High Court's New Race Ruling Echoes in Schools
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A Supreme Court ruling may have profound implications for the nation's schools. The high court yesterday invalidated two voluntary desegregation plans because they used race as a basis for assigning some students to schools in an effort to end racial isolation or prevent re-segregation.
The high court was bitterly and closely divided, as NPR legal affairs correspondent Nina Totenberg reports.
NINA TOTENBERG: Conservatives had hoped that the ruling would be a clear blow to the concept of racial diversity as a vital public policy. Civil rights advocates worried that the ruling would obliterate the concept that race can be a factor in remedying societal discrimination. In the end, the court divided with four votes on each side and Justice Anthony Kennedy splitting the difference.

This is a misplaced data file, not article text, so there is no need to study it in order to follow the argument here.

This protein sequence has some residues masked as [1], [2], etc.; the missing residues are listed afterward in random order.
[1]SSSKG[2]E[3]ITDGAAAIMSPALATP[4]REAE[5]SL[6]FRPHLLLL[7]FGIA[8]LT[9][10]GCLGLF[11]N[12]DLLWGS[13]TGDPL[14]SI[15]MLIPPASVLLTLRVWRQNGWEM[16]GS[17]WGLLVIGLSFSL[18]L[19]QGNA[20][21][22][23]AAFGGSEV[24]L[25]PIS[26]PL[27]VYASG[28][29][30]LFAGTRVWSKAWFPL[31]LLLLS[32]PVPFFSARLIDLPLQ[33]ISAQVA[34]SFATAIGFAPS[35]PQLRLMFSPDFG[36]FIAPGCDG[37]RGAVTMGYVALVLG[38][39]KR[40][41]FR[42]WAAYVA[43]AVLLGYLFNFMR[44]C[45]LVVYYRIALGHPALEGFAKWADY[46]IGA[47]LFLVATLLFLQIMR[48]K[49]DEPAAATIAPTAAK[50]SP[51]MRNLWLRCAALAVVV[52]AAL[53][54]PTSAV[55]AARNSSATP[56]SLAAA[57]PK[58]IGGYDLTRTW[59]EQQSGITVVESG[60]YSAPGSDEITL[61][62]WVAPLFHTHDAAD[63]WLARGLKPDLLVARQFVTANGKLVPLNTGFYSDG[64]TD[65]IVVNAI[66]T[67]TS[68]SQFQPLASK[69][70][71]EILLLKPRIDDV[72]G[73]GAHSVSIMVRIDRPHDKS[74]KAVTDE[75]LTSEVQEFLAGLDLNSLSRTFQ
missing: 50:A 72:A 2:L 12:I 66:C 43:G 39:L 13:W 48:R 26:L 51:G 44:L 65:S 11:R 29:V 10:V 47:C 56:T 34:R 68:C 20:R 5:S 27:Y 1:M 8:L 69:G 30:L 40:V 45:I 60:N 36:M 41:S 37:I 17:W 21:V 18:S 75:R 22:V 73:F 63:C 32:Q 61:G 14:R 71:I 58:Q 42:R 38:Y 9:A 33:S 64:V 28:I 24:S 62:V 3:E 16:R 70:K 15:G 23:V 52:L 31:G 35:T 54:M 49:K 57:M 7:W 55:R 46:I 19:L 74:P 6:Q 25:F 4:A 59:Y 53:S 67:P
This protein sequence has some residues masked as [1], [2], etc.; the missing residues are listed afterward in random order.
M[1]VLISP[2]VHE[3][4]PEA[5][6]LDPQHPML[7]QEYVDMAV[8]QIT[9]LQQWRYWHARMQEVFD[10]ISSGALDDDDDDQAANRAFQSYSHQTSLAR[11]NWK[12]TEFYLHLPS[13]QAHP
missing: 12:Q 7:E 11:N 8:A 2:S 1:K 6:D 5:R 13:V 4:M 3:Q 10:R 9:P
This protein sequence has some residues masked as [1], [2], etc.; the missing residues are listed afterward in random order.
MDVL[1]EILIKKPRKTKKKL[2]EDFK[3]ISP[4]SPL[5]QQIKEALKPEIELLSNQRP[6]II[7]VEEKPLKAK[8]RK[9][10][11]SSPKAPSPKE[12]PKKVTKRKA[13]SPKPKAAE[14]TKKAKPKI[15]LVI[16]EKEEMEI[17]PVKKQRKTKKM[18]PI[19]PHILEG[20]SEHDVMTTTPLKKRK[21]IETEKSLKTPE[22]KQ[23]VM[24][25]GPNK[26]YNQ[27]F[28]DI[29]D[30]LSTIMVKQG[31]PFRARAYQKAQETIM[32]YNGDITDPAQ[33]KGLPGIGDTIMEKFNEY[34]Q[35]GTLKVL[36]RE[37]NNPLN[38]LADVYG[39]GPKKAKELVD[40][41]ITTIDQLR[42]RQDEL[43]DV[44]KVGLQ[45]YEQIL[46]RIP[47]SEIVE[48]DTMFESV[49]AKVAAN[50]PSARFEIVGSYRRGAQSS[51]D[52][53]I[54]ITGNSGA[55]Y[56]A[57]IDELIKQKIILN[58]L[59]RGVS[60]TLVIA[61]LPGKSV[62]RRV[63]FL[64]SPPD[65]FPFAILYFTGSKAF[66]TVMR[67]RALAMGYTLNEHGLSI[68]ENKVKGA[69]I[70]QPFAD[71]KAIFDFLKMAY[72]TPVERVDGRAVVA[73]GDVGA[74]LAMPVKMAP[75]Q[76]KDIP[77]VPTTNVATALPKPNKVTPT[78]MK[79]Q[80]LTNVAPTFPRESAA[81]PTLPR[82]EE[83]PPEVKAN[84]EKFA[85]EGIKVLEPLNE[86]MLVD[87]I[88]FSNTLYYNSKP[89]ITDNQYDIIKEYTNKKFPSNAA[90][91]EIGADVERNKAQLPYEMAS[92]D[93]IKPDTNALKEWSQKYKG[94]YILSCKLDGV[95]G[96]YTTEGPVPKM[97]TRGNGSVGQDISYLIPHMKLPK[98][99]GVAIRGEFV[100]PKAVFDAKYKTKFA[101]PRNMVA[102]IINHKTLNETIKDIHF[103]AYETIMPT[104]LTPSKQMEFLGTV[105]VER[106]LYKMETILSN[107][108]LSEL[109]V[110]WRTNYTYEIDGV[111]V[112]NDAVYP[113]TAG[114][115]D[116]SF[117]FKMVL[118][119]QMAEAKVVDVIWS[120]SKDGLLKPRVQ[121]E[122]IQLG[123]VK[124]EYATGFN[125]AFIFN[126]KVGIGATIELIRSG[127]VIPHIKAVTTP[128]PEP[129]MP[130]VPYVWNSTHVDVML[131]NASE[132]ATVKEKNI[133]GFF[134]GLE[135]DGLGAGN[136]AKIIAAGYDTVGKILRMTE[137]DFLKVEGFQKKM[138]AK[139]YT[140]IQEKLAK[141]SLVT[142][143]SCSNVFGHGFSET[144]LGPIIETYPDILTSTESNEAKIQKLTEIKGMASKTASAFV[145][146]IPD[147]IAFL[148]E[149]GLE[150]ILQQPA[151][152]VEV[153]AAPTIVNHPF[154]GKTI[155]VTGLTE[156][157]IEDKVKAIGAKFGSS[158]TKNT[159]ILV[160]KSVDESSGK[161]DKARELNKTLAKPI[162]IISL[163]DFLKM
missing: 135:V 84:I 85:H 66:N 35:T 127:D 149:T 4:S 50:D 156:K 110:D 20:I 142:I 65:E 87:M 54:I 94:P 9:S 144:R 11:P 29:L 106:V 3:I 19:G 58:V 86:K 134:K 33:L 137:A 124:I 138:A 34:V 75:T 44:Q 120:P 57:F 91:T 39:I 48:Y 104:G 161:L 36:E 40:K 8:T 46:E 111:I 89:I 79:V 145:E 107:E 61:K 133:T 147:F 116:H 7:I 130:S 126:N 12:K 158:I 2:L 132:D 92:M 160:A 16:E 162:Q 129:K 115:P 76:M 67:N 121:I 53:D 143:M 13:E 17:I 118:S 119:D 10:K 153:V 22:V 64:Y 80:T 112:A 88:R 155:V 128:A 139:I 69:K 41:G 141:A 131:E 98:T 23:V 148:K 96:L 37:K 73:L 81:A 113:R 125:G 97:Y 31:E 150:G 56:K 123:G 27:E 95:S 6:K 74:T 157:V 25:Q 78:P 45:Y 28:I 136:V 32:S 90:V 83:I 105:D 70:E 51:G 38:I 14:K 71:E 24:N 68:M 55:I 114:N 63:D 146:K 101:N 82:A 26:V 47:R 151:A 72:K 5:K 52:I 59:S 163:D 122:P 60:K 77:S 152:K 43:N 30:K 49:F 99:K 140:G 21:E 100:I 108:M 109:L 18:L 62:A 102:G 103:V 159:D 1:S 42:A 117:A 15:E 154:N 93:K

At issue were voluntary school desegregation plans in Seattle, Washington, and Louisville, Kentucky. Louisville, once segregated by law, only got out from under a court order to desegregate six years ago, and the school system voluntarily kept in place and modified some of the court-ordered measures. The current system combines school choice, neighborhood school assignment and assignment based on race in order to maintain schools that are between 15 and 50 percent minority.
Seattle has a system that allows all high schoolers to rank the school of their choice, and if a school is over subscribed, race is one of the tiebreakers in order to keep the schools within range of reflecting the districts over all white/non-white makeup.